No matter how long you’ve been attending and reviewing haunted houses, every now and again one comes along and really takes you by surprise. The HorseAbility Haunted Hay Barn is easily one such attraction, I’m happy to report.
If “HorseAbility” may sound like an odd title for a haunted attraction, perhaps some explanation is in order- HorseAbility is a center for equine facilitated programs located on the grounds of SUNY Old Westbury. They work with children and adults with special needs and they offer programs with horses from therapeutic riding to hippotherapy to a summer day camp; they also have dementia care programs and work extensively with veterans.
This year represents the third Halloween in a row that HorseAbility has held their Haunted Hay Barn attraction in their facility at SUNY Old Westbury, working in collaboration with former members of the staff of the famed Bayville Haunted Firehouse, which unfortunately closed after suffering catastrophic damage at the hands of Hurricane Sandy in 2012.
Jamie Thomas-Martin, director of operations for HorseAbility and co-chair for the Haunted Hay Barn, said that the idea for the not-for-profit to hold their own haunted attraction came to her one day while walking with her co-chair Rae Natale - who had previously been involved with the Bayville Haunted Firehouse - through the HorseAbility’s striking hundred-year-old stables.
“I was walking through our horse stables one day and I asked her what she would think about doing something here,” she said. “Since Bayville would always donate some of their proceeds to HorseAbility, I asked Rae if she thought that any of the people from there would want to work here. It turned into the two of us, a handful of people from Bayville who helped with the audio/visual and makeup, and many volunteers.”
One hundred percent of the proceeds raised by HorseAbility’s Haunted Hay Barn go back into the program the upkeep of their facilities, so going there is not only a great thing to do for a good scare, but it serves a good cause as well.
Given the huge leg-up that HorseAbility has over many other haunted houses on Long Island – namely, already having an authentically creepy setting to stage a haunted house within - Thomas-Martin noted that they had to do for surprisingly little in order to get it in shape in time for Halloween.
“We put up some walls and we have a handful of animatronic props, but for the most part anything built into the sets is handmade and handcrafted,” she said. “We do our best to make it special and unique, especially since there are so many haunts on Long Island…we wanted to find a way to set ourselves apart and we are really proud of our set design. Plus, the setting is creepy as anything and our actors - again everyone is a volunteer - are so passionate and committed to what they do.”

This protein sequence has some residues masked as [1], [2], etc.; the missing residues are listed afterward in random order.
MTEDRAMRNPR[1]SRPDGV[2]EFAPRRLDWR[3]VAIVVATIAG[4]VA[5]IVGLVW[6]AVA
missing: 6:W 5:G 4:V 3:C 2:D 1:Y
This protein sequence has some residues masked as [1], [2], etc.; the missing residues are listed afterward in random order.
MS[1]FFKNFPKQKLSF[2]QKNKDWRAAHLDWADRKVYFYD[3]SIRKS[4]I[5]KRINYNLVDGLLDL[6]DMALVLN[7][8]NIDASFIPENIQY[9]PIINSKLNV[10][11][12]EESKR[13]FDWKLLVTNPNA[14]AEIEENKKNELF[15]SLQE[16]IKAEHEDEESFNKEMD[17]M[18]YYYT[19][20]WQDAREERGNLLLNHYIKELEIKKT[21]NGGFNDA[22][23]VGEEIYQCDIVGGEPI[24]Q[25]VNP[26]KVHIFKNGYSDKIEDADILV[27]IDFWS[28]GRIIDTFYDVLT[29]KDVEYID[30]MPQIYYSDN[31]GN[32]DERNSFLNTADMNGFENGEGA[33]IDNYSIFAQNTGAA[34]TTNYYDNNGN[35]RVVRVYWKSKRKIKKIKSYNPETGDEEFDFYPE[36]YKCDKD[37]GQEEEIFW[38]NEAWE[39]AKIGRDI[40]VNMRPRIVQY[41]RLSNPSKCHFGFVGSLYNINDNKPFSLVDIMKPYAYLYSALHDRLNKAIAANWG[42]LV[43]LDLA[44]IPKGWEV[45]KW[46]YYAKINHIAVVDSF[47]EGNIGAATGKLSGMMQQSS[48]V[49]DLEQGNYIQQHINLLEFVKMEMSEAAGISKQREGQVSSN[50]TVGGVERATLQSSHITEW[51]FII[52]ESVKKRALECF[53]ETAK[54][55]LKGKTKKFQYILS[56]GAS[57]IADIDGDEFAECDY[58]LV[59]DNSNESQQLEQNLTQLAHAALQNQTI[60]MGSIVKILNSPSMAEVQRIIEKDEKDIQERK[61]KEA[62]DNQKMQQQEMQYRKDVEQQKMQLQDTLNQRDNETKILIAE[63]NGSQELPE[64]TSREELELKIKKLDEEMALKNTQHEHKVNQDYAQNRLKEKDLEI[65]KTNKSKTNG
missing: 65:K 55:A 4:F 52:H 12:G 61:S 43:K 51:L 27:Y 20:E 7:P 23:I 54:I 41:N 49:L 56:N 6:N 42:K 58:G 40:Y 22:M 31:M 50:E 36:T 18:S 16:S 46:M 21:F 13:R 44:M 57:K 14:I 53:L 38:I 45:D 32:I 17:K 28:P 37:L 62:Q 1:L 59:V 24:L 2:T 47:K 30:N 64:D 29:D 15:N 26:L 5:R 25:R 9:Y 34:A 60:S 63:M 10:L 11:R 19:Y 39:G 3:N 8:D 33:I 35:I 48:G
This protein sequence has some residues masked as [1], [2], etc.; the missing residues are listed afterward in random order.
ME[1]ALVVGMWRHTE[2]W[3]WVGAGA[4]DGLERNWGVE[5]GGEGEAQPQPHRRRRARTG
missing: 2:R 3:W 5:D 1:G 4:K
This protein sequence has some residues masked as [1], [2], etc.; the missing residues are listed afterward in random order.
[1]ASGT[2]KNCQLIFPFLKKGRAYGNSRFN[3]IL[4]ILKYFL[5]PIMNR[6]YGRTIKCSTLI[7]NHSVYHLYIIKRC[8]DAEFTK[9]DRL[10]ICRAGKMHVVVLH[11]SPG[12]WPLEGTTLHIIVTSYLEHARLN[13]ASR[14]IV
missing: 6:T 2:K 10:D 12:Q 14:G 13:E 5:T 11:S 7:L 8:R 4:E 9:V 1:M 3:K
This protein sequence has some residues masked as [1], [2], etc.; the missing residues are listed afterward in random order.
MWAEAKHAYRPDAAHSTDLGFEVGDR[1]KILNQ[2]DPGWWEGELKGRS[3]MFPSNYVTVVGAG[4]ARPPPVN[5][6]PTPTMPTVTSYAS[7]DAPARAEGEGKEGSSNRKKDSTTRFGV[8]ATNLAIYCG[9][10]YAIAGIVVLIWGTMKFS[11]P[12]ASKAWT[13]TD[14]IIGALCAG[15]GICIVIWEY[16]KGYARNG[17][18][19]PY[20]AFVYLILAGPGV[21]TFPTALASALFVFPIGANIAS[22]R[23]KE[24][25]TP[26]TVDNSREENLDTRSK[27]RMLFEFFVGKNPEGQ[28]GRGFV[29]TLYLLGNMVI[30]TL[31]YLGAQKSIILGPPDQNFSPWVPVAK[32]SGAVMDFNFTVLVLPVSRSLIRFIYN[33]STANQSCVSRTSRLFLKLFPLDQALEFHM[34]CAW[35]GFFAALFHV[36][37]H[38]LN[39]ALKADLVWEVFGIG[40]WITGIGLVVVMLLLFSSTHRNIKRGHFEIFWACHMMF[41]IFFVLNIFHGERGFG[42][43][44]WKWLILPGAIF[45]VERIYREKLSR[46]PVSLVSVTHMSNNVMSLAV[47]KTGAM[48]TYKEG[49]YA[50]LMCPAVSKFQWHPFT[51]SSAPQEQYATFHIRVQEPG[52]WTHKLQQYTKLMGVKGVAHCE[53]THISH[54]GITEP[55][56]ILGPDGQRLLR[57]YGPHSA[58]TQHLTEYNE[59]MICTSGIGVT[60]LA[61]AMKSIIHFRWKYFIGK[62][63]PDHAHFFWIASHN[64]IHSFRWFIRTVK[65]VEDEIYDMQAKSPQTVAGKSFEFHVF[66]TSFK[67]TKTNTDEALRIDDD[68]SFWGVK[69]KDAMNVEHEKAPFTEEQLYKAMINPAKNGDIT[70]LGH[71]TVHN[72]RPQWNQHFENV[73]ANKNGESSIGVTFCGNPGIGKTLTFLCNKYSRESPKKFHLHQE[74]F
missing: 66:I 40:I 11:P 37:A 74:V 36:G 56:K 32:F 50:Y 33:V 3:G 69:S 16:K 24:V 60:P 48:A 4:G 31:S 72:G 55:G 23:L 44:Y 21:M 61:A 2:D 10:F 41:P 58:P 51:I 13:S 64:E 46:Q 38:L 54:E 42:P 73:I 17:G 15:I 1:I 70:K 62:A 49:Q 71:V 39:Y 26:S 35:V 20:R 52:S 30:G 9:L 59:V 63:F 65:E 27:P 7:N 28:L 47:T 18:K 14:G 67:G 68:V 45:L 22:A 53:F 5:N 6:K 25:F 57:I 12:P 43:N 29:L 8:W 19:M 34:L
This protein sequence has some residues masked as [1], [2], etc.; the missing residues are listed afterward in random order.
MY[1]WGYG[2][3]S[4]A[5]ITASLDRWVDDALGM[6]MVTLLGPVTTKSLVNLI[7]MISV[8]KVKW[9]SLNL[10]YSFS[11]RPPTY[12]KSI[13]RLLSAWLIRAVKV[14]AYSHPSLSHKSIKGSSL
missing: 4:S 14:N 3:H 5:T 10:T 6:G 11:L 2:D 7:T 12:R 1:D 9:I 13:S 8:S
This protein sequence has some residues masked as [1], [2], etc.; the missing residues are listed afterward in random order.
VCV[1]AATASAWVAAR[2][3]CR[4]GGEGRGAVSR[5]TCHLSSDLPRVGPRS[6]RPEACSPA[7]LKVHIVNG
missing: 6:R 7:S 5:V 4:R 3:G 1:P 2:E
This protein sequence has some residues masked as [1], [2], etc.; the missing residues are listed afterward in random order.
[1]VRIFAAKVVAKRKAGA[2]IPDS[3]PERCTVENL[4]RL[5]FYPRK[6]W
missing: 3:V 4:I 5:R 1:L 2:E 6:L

HorseAbility consists of 19 separate rooms, ending in a small carnival area with a photo booth, concession stand, and games of chance that award fun and spooky little prizes for participants.
Now, I'm a veteran horror fan, and I've seen my share of haunts. At this point, it's hard for me to come away greatly impressed from just about any run-of-the-mill attraction, and that's where HorseAbility really surprised me. First of all, the setting is fantastic; it reminded me of the advantages that places such as Old Bethpage Village Restoration and Eastern State Penitentiary in Philadelphia have over the competition in the haunted house scene. These are all very authentic, old, and naturally creepy buildings to begin with, well before they're ever filled with actors, lights, mist, and props.
HorseAbility’s century-old stables, once filled with the aforementioned components, creates a truly frightening and unique take on the haunted house theme. The types of rooms involved visit of wide variety of Halloween tropes, including clowns, zombies, and takes on popular horror movie characters; in addition, there are some more some more uncommon and imaginative rooms/creatures as well. All the actors involved are made up convincingly and seem to take their parts very seriously, providing great immersion for attendees.
As for the value - and this may be the first time I’ve ever said this - but I personally think HorseAbility could actually get away with charging MORE than their current fee of $13 and it would still be considered a bargain. The length of the haunt is exceptional, and you're not rushed or hurried through it all.
The host, if you will, makes sure that there's enough space in between groups that you can afford to dwell on the horrors within...if you dare. Many of the rooms offer some degree of interactivity and there are truly some innovative ideas going on inside.
A word of warning... HorseAbility itself can be slightly difficult to find on the darkened, nighttime SUNY Old Westbury campus. Just look for the big signs and the arrows pointing you to the Campus Center, where attendees can park their car and take a shuttle over to the HorseAbility location nearby.
It's an incredibly professional set-up and the with the proceeds supporting a wonderful not-for-profit organization, I quite honestly can't recommend HorseAbility Haunted Hay Barn enough for anyone seeking a truly quality haunt in what's becoming a rather crowded Halloween scene on Long Island. I look forward to seeing what they have in store in the future!